You come to realize that if you can find a way to resurrect humanity, then the Council will have to absolve War of his supposed crime. With Despair’s reins in your hands and Dust resting upon your shoulder, you travel to find the Crowfather once more, certain that he must know some way to restore mankind. Unfortunately, he had been driven to the brink of madness, tormented by the vengeful nephilim souls he had been harboring, and while he tells you that you had to reach the Tree of Life, he refuses to let you get to it while he draws breath. Unwilling to let him stand in your way, you cut him down and execute him.
Upon doing so, the souls of the nephilim are released from their amulet and embed themselves into your chest. The Crowfather’s corpse is turned into a portal, and when you enter it, you are transported to another realm. It is here where you learn about the Corruption, but at the time, you cannot care less about it. All that concerns you is freeing your brother. The more you learn about the Corruption, however, the more you realize that it has to be dealt with. It is a horrific infection, forcing beings to succumb to heinous acts and crumble into madness. Corruption is an obstacle barring your path to saving your brother, and you refuse to let it hold you back.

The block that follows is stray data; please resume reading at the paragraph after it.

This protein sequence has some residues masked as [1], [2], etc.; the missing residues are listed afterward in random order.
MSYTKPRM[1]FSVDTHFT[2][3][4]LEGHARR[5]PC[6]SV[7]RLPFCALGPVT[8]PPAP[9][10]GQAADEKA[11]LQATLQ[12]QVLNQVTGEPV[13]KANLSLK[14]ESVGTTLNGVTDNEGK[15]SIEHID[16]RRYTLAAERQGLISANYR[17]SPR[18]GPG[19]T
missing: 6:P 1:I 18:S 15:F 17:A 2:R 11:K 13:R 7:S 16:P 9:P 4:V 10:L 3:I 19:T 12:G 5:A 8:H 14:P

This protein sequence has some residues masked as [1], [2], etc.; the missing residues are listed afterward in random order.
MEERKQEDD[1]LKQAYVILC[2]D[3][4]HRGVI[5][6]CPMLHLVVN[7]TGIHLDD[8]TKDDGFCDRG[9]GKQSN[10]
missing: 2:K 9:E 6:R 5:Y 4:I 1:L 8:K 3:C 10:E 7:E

On your journey to the Tree of Life, you are horrified to discover that Absalom is not dead; Absalom is the source of the Corruption, and whatever is left of him has been replaced by the hellish substance. You feel conflicted. You always regretted “killing” Absalom and you always wished you could see him again, but perhaps you should have ensured that he was truly dead eons ago to avoid seeing him transform into such an abomination.
You cannot deal with Absalom at the moment. Right now, your brother needs you. So, you enter the Tree of Life and enter the Kingdom of the Dead, and it is there you are told that you must next reach the Well of Souls. To hear such a thing is aggravating. You’ve already spent so much time traveling to this damned tree, thinking that it’ll be the key to fixing everything, but now you have to go somewhere else too. You search for guidance in how to get to the Well of Souls, and much to your surprise, you locate the ghost of the Crowfather. He informs you that you must go to the kingdoms of Heaven and Hell to gather pieces of a key that will open the way to the Well, but he warns you that you must take care of the Corruption as well.
Not only that, but he also tells you that a sacrifice would be needed to restore humanity.